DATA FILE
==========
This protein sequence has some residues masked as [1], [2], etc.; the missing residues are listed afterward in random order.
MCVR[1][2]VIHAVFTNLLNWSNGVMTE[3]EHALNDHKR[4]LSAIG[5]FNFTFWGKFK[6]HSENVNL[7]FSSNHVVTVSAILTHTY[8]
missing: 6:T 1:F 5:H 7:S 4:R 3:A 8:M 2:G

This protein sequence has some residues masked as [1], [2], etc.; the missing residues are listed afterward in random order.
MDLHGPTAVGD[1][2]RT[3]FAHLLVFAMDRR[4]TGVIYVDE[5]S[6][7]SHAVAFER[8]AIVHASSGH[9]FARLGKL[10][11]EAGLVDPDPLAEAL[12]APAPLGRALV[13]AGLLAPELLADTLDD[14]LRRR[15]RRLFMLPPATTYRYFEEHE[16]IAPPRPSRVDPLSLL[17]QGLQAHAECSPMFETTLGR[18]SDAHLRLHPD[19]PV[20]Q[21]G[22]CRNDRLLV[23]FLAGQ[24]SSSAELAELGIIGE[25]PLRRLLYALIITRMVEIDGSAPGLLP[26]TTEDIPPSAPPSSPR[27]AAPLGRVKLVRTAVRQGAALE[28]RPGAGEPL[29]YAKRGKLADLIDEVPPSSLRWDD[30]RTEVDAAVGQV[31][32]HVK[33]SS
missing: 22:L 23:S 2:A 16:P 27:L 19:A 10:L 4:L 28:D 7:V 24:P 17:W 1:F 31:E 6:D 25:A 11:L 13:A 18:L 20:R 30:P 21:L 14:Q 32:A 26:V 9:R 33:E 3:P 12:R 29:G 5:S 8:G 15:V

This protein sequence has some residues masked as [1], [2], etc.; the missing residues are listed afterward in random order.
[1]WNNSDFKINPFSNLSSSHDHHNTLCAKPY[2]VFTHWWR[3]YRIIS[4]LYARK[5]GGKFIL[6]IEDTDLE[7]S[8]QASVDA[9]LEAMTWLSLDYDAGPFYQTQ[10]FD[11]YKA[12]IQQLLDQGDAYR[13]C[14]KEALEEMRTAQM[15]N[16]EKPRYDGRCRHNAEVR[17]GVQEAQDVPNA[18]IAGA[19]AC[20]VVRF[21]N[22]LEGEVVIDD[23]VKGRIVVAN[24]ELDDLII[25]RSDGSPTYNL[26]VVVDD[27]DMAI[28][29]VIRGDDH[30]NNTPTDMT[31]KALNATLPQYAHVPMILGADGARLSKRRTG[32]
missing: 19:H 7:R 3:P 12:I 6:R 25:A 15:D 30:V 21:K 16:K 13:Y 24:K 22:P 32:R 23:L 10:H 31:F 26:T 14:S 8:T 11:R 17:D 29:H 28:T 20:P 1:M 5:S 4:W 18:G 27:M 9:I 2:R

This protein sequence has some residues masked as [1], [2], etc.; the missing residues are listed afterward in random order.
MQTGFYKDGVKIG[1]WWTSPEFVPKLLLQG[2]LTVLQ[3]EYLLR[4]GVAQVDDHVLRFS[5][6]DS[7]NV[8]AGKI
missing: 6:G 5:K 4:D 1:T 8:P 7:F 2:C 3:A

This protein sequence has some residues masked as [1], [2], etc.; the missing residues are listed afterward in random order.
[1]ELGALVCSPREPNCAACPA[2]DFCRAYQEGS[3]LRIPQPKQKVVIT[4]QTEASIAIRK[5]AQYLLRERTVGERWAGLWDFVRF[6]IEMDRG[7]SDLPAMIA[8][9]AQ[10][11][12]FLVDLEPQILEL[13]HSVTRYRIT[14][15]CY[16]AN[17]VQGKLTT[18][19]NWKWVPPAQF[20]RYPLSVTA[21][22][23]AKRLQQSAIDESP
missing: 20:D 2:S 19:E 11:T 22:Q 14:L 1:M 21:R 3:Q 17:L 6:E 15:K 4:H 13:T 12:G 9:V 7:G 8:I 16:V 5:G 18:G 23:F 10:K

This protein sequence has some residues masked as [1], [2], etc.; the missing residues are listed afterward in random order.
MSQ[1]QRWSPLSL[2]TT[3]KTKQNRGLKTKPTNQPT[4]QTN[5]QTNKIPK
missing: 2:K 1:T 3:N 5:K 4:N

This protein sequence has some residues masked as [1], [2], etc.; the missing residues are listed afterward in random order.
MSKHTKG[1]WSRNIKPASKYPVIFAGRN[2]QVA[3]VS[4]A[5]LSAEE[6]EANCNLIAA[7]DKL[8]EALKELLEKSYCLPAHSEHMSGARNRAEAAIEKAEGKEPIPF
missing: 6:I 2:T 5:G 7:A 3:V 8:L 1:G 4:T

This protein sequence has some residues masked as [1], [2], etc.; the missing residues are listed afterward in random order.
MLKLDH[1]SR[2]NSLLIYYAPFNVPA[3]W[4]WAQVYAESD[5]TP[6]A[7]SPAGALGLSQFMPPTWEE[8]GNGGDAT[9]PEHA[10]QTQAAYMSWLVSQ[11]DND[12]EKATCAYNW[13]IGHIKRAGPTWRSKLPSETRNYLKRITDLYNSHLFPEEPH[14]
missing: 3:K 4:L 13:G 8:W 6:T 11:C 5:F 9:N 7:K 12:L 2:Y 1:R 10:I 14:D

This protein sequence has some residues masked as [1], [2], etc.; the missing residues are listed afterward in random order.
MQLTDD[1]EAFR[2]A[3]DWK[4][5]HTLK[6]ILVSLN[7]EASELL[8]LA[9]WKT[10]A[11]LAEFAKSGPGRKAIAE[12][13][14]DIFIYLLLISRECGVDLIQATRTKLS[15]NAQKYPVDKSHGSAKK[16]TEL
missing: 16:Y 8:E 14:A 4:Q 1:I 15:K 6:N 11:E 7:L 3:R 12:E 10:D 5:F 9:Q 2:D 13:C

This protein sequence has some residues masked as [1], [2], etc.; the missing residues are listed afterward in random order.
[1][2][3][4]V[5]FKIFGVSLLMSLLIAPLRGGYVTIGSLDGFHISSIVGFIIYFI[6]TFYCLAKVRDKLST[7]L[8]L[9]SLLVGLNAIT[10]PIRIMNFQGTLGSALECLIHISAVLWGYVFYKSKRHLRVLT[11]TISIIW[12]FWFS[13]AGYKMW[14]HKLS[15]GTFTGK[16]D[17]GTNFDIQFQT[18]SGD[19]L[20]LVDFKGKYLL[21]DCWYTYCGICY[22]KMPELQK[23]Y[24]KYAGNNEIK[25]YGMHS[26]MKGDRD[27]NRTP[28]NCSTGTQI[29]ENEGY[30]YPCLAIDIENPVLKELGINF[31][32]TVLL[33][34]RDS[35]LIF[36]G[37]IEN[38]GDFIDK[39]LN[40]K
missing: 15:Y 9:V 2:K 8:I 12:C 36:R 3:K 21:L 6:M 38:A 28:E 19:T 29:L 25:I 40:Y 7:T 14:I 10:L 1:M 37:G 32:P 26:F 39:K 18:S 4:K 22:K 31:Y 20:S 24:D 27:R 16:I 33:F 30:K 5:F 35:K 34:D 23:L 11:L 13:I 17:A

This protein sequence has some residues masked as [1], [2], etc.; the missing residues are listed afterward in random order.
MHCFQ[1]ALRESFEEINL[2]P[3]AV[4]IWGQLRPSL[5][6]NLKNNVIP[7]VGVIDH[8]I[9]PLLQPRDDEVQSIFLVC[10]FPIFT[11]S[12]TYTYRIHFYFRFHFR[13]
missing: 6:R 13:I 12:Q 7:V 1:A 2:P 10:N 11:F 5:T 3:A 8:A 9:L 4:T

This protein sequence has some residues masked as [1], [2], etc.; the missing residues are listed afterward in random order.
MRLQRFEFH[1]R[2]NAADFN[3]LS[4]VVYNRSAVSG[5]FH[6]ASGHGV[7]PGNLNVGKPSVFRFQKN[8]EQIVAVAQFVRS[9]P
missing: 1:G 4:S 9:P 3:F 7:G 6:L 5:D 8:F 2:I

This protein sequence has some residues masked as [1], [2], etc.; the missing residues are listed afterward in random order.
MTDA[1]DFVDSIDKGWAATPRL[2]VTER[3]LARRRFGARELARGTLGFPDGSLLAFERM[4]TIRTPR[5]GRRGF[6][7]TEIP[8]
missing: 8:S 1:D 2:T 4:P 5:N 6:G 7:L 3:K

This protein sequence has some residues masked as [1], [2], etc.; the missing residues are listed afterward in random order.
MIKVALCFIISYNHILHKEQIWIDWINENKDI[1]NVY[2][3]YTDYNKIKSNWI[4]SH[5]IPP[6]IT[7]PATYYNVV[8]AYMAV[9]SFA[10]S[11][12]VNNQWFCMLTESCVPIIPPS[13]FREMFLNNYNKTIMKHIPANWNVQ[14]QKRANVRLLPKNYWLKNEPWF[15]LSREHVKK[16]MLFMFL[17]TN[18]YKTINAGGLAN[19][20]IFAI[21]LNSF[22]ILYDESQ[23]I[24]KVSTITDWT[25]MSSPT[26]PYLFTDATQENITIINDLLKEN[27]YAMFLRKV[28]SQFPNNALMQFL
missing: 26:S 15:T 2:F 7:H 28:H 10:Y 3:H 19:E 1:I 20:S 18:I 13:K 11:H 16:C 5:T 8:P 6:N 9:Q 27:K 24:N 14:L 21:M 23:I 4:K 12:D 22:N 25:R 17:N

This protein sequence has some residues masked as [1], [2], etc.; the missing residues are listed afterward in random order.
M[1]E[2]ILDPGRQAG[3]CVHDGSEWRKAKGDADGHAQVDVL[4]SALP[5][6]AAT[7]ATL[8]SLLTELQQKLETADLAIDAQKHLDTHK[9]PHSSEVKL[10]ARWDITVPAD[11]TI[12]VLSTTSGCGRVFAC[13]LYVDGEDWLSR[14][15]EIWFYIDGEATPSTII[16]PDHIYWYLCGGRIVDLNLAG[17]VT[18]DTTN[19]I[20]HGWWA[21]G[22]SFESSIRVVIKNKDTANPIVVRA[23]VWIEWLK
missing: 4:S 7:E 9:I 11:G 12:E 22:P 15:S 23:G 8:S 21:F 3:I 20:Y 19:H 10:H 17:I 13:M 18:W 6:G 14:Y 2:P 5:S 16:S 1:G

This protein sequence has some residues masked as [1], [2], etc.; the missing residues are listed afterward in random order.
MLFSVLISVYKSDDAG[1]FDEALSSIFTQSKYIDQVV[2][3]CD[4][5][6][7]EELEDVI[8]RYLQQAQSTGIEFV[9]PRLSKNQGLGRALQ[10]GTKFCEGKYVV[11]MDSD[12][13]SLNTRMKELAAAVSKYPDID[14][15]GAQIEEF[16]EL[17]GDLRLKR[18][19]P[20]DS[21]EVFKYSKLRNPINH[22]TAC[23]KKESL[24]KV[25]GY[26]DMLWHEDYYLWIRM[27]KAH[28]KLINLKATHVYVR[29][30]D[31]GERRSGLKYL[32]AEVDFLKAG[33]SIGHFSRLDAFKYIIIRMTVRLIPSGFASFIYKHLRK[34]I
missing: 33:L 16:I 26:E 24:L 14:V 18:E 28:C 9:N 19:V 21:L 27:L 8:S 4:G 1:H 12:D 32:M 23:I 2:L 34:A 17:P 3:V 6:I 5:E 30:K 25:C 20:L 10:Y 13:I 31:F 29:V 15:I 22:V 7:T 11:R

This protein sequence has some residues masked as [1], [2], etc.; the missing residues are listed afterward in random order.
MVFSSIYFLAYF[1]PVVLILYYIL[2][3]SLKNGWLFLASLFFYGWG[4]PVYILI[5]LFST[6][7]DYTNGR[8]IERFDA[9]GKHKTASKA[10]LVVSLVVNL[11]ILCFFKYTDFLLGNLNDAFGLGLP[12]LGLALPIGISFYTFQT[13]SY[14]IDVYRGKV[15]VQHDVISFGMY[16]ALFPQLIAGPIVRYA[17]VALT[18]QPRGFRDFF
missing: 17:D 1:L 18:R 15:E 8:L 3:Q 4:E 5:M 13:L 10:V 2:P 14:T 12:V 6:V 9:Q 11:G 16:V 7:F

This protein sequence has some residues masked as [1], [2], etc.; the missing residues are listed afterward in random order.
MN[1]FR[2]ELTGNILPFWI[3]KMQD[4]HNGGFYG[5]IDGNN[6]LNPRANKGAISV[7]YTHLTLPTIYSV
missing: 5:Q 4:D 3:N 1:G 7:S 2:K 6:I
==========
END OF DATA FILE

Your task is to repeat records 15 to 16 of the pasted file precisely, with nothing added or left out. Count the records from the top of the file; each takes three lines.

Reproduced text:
This protein sequence has some residues masked as [1], [2], etc.; the missing residues are listed afterward in random order.
M[1]E[2]ILDPGRQAG[3]CVHDGSEWRKAKGDADGHAQVDVL[4]SALP[5][6]AAT[7]ATL[8]SLLTELQQKLETADLAIDAQKHLDTHK[9]PHSSEVKL[10]ARWDITVPAD[11]TI[12]VLSTTSGCGRVFAC[13]LYVDGEDWLSR[14][15]EIWFYIDGEATPSTII[16]PDHIYWYLCGGRIVDLNLAG[17]VT[18]DTTN[19]I[20]HGWWA[21]G[22]SFESSIRVVIKNKDTANPIVVRA[23]VWIEWLK
missing: 4:S 7:E 9:I 11:G 12:E 22:P 15:S 23:G 8:S 21:F 3:I 20:Y 19:H 10:H 17:I 13:M 18:W 6:G 14:Y 2:P 5:S 16:S 1:G

This protein sequence has some residues masked as [1], [2], etc.; the missing residues are listed afterward in random order.
MLFSVLISVYKSDDAG[1]FDEALSSIFTQSKYIDQVV[2][3]CD[4][5][6][7]EELEDVI[8]RYLQQAQSTGIEFV[9]PRLSKNQGLGRALQ[10]GTKFCEGKYVV[11]MDSD[12][13]SLNTRMKELAAAVSKYPDID[14][15]GAQIEEF[16]EL[17]GDLRLKR[18][19]P[20]DS[21]EVFKYSKLRNPINH[22]TAC[23]KKESL[24]KV[25]GY[26]DMLWHEDYYLWIRM[27]KAH[28]KLINLKATHVYVR[29][30]D[31]GERRSGLKYL[32]AEVDFLKAG[33]SIGHFSRLDAFKYIIIRMTVRLIPSGFASFIYKHLRK[34]I
missing: 33:L 16:I 26:E 24:L 14:V 18:E 28:C 9:N 19:V 21:L 27:L 8:S 4:G 1:H 12:D 32:M 23:I 2:L 34:A 17:P 3:V 6:I 5:E 30:K 25:C 20:L 10:Y 13:I 31:F 29:V 15:I 22:V 7:T 11:R